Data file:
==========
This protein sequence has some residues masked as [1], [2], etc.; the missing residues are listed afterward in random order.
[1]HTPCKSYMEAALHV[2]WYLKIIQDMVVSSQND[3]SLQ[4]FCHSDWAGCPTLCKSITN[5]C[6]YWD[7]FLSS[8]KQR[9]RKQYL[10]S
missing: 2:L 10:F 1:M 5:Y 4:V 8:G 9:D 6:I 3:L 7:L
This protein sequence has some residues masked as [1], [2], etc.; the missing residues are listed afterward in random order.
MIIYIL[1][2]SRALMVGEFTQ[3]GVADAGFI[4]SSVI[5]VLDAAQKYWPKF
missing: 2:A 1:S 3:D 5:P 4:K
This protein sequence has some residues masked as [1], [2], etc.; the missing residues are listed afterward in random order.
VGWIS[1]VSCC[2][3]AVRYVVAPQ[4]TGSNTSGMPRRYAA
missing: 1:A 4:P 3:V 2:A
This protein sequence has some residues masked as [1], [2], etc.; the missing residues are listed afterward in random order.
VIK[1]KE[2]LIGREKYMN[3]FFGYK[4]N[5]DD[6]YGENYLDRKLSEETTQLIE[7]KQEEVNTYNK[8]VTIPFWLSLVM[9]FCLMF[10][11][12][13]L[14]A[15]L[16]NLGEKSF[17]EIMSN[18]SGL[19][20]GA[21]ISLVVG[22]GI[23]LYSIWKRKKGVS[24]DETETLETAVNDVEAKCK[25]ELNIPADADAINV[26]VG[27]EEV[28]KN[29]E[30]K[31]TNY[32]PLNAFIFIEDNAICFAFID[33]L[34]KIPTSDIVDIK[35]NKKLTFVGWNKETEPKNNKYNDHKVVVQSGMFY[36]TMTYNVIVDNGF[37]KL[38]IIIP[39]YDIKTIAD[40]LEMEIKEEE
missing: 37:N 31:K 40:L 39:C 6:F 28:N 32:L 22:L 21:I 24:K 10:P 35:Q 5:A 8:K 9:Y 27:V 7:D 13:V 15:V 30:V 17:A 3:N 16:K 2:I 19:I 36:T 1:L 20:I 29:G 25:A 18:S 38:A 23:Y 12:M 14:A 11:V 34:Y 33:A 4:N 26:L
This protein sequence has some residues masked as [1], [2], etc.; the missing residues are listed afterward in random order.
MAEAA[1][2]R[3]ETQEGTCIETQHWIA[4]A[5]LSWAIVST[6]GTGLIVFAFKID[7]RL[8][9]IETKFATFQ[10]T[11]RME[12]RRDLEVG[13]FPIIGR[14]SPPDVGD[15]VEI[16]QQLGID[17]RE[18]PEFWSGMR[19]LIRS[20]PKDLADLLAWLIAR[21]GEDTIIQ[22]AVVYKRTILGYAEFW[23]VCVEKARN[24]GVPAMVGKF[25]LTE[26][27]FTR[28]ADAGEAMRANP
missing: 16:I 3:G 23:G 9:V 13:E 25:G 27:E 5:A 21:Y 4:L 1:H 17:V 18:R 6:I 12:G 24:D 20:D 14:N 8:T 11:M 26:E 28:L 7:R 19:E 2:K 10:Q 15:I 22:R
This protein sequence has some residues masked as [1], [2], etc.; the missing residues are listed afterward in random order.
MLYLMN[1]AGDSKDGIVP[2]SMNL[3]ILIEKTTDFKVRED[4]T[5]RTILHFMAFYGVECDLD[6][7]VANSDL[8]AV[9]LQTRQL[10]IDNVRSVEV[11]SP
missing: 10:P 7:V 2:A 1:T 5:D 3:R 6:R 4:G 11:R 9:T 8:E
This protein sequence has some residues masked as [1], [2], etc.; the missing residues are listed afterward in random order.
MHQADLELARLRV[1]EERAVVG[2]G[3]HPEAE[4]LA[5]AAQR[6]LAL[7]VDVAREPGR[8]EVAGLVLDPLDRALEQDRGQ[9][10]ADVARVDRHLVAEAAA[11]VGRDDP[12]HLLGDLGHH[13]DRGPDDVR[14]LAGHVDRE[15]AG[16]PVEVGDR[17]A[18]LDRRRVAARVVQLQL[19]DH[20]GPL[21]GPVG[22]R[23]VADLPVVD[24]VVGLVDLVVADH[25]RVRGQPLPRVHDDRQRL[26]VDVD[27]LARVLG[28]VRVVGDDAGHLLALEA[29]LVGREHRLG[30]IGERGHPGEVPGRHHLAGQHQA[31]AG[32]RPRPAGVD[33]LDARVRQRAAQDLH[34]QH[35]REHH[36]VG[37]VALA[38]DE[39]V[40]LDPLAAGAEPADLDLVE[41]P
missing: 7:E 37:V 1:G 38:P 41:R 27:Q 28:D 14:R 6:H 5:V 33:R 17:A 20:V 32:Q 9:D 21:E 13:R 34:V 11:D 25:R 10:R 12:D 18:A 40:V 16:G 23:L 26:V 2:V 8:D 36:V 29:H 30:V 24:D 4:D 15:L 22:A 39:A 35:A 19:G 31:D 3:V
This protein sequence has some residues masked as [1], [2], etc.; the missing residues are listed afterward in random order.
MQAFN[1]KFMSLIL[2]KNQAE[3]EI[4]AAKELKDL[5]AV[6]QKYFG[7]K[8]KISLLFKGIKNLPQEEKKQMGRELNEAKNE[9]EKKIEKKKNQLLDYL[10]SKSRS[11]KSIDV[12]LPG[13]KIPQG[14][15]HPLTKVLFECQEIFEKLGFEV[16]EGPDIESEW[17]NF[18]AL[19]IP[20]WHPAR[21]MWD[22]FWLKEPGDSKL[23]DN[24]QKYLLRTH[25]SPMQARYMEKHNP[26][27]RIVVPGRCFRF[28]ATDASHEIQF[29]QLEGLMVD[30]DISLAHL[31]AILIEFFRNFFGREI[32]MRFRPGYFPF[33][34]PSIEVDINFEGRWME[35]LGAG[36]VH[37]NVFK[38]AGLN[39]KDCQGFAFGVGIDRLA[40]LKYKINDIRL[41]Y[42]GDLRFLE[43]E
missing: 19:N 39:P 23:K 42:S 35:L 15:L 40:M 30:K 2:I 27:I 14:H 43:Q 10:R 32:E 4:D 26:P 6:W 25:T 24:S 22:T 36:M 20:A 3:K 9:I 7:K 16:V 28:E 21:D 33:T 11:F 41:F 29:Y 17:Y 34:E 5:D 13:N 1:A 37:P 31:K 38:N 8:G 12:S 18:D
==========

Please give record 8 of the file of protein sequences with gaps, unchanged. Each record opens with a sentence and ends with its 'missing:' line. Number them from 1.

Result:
This protein sequence has some residues masked as [1], [2], etc.; the missing residues are listed afterward in random order.
MQAFN[1]KFMSLIL[2]KNQAE[3]EI[4]AAKELKDL[5]AV[6]QKYFG[7]K[8]KISLLFKGIKNLPQEEKKQMGRELNEAKNE[9]EKKIEKKKNQLLDYL[10]SKSRS[11]KSIDV[12]LPG[13]KIPQG[14][15]HPLTKVLFECQEIFEKLGFEV[16]EGPDIESEW[17]NF[18]AL[19]IP[20]WHPAR[21]MWD[22]FWLKEPGDSKL[23]DN[24]QKYLLRTH[25]SPMQARYMEKHNP[26][27]RIVVPGRCFRF[28]ATDASHEIQF[29]QLEGLMVD[30]DISLAHL[31]AILIEFFRNFFGREI[32]MRFRPGYFPF[33][34]PSIEVDINFEGRWME[35]LGAG[36]VH[37]NVFK[38]AGLN[39]KDCQGFAFGVGIDRLA[40]LKYKINDIRL[41]Y[42]GDLRFLE[43]E
missing: 19:N 39:P 23:K 42:S 35:L 15:L 40:M 30:K 2:I 27:I 14:H 43:Q 10:R 32:E 4:D 26:P 6:W 25:T 24:S 22:T 36:M 20:A 3:K 9:I 7:K 16:V 28:E 21:D 33:T 11:F 41:F 29:Y 17:Y 34:E 5:D 13:N 1:A 37:P 31:K 38:N 8:G 12:S 18:D